The 10 winning designs varied widely. Most came from start-ups, some originated at universities, and a couple were submitted by major companies, including Amazon. With certain masks, the innovation lay in new materials. An entry from Georgetown University uses light, breathable metal foams that filter contaminants with tiny pores. A start-up called 4C Air created a semi-transparent filter to make its BreSafe Transparent Mask see-through. Other entrants experimented with new fabrication and fitting methods. Jeans maker Levi Strauss developed a low-cost respirator design that the company says any garment producer can manufacture, while start-up Air Flo Labs uses three-dimensional facial scans to ensure its Flo Mask Pro is tailored to a wearer’s face. Some entries broke through by rethinking design elements. These included the Airgami mask from start-up Air99, which incorporates origamilike folds to spread the covering’s filter over a greater surface area, making it easier to breathe through.
But Lippold and her team were not finished. This winners in this initial set were designated as Phase 1 of the contest, and it would take a few months to design a new structure for Phase 2. “We didn’t just want to make Phase 2 a similar exercise to Phase 1. We really wanted to create something that that would meet the needs of innovators,” Lippold explains. “And we did this by engaging with [the general public and] small businesses over time just to really understand what they need.”
For Phase 2, DRIVe reopened the contest: Phase 1 winners could reapply but so could new entrants—and the performance criteria were much higher this time around. “We’ve structured it in a way that really pushed the innovators to achieve very revolutionary changes with their products,” Lippold says. “We weren’t looking for incremental improvements. We were looking for things that were that were really going to move the needle.” In this phase, the DRIVe team partnered with two government organizations, the National Institute for Occupational Safety and Health (NIOSH) and the National Institute of Standards and Technology, to perform repeated laboratory tests of the entries’ filtration efficiency, breathability and fit.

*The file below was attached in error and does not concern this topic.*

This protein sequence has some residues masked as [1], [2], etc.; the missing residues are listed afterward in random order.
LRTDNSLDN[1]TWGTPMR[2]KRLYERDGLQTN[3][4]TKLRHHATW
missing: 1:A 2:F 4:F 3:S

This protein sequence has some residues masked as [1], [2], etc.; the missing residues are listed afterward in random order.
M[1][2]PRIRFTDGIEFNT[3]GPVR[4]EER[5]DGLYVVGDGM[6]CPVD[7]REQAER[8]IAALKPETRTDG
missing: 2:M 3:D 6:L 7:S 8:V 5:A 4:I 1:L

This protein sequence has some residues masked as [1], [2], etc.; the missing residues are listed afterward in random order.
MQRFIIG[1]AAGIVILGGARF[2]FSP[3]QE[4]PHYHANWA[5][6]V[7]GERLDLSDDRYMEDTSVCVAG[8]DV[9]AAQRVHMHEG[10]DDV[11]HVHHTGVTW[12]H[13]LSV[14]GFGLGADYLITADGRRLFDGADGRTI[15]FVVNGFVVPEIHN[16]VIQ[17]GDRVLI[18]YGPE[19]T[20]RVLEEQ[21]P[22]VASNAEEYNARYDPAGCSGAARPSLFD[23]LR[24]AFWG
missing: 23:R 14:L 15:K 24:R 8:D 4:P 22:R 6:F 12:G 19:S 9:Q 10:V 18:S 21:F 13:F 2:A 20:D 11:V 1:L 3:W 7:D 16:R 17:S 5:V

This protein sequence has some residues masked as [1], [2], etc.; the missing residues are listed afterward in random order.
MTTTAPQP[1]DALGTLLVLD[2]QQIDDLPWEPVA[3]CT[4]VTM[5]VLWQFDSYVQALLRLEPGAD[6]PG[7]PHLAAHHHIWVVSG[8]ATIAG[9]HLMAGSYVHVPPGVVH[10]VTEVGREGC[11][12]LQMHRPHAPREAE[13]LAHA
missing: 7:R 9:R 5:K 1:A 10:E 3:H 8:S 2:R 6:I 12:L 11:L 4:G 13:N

The organizations then provided the results to the competitors, giving them opportunities to revamp and improve their designs. “I got such positive feedback from the finalists,” says Matthew Staymates, a mechanical engineer and fluid dynamicist at NIST. While NIOSH performed quantitative tests, such as measuring the percentage of particles able to force their way through the material and reach the wearer, Staymates focused on more qualitative measurements. For instance, using an imaging technique that makes air flow visible, he recorded himself breathing, speaking and coughing while either unmasked or wearing a challenge participant’s prototype.